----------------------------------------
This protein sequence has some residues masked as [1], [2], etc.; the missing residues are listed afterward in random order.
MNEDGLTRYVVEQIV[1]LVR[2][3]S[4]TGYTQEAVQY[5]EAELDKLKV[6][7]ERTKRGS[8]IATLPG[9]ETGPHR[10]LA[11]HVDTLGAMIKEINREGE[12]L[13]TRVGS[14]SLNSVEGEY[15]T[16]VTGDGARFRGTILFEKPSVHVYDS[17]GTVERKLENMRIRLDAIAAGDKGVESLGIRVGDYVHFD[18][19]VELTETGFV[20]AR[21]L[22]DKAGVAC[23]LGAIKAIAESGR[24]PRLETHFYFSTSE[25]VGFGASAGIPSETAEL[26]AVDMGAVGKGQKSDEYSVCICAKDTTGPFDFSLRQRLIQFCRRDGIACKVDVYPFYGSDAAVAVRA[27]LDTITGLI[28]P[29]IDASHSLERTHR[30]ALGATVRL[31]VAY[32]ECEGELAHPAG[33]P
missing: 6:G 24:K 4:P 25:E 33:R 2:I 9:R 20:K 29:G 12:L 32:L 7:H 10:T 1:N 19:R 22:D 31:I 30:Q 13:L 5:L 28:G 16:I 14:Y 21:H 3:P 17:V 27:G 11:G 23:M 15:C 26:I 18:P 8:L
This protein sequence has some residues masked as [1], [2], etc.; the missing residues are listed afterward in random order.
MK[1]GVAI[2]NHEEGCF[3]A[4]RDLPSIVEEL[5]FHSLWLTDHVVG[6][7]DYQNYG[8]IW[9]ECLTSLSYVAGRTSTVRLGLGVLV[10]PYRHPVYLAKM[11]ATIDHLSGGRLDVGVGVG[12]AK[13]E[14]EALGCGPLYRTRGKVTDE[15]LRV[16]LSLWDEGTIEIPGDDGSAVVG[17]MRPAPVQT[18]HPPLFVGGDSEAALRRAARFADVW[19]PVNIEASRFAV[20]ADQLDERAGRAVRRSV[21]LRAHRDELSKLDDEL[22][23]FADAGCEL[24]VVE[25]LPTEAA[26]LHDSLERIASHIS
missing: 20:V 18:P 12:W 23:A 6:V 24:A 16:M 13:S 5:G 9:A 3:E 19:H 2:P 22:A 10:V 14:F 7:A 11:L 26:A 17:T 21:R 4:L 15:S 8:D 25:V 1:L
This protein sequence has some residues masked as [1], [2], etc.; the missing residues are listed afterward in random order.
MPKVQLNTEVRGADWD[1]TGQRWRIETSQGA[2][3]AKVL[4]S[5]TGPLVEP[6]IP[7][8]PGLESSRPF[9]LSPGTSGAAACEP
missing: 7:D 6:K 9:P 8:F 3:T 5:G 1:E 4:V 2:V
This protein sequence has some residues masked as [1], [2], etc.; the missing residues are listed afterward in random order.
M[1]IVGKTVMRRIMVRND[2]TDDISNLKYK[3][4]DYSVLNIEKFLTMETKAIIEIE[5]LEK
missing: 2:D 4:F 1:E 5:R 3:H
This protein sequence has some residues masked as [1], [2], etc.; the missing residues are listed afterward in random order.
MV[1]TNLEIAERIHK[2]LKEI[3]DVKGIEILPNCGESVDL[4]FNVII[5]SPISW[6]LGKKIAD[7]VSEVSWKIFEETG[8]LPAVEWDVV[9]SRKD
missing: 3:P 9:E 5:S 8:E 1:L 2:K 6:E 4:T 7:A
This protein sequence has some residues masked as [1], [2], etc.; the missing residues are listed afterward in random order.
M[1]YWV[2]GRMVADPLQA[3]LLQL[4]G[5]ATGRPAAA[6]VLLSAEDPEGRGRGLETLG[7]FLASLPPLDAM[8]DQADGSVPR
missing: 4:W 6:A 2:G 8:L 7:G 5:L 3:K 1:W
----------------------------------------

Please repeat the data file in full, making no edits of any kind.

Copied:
This protein sequence has some residues masked as [1], [2], etc.; the missing residues are listed afterward in random order.
MNEDGLTRYVVEQIV[1]LVR[2][3]S[4]TGYTQEAVQY[5]EAELDKLKV[6][7]ERTKRGS[8]IATLPG[9]ETGPHR[10]LA[11]HVDTLGAMIKEINREGE[12]L[13]TRVGS[14]SLNSVEGEY[15]T[16]VTGDGARFRGTILFEKPSVHVYDS[17]GTVERKLENMRIRLDAIAAGDKGVESLGIRVGDYVHFD[18][19]VELTETGFV[20]AR[21]L[22]DKAGVAC[23]LGAIKAIAESGR[24]PRLETHFYFSTSE[25]VGFGASAGIPSETAEL[26]AVDMGAVGKGQKSDEYSVCICAKDTTGPFDFSLRQRLIQFCRRDGIACKVDVYPFYGSDAAVAVRA[27]LDTITGLI[28]P[29]IDASHSLERTHR[30]ALGATVRL[31]VAY[32]ECEGELAHPAG[33]P
missing: 6:G 24:K 4:P 25:E 33:R 2:I 9:R 20:K 29:G 12:L 32:L 7:H 10:T 1:N 19:R 22:D 31:I 30:Q 13:L 5:L 28:G 16:I 14:Y 21:H 3:P 17:V 27:G 11:G 23:M 15:C 26:I 18:P 8:L
This protein sequence has some residues masked as [1], [2], etc.; the missing residues are listed afterward in random order.
MK[1]GVAI[2]NHEEGCF[3]A[4]RDLPSIVEEL[5]FHSLWLTDHVVG[6][7]DYQNYG[8]IW[9]ECLTSLSYVAGRTSTVRLGLGVLV[10]PYRHPVYLAKM[11]ATIDHLSGGRLDVGVGVG[12]AK[13]E[14]EALGCGPLYRTRGKVTDE[15]LRV[16]LSLWDEGTIEIPGDDGSAVVG[17]MRPAPVQT[18]HPPLFVGGDSEAALRRAARFADVW[19]PVNIEASRFAV[20]ADQLDERAGRAVRRSV[21]LRAHRDELSKLDDEL[22][23]FADAGCEL[24]VVE[25]LPTEAA[26]LHDSLERIASHIS
missing: 20:V 18:P 12:W 23:A 6:V 24:A 16:M 13:S 5:G 9:A 3:E 19:H 2:P 22:A 10:V 14:F 7:A 11:L 26:A 17:T 21:R 4:L 15:S 8:D 25:V 1:L
This protein sequence has some residues masked as [1], [2], etc.; the missing residues are listed afterward in random order.
MPKVQLNTEVRGADWD[1]TGQRWRIETSQGA[2][3]AKVL[4]S[5]TGPLVEP[6]IP[7][8]PGLESSRPF[9]LSPGTSGAAACEP
missing: 7:D 6:K 9:P 8:F 3:T 5:G 1:E 4:V 2:V
This protein sequence has some residues masked as [1], [2], etc.; the missing residues are listed afterward in random order.
M[1]IVGKTVMRRIMVRND[2]TDDISNLKYK[3][4]DYSVLNIEKFLTMETKAIIEIE[5]LEK
missing: 2:D 4:F 1:E 5:R 3:H
This protein sequence has some residues masked as [1], [2], etc.; the missing residues are listed afterward in random order.
MV[1]TNLEIAERIHK[2]LKEI[3]DVKGIEILPNCGESVDL[4]FNVII[5]SPISW[6]LGKKIAD[7]VSEVSWKIFEETG[8]LPAVEWDVV[9]SRKD
missing: 3:P 9:E 5:S 8:E 1:L 2:K 6:E 4:T 7:A
This protein sequence has some residues masked as [1], [2], etc.; the missing residues are listed afterward in random order.
M[1]YWV[2]GRMVADPLQA[3]LLQL[4]G[5]ATGRPAAA[6]VLLSAEDPEGRGRGLETLG[7]FLASLPPLDAM[8]DQADGSVPR
missing: 4:W 6:A 2:G 8:L 7:G 5:L 3:K 1:W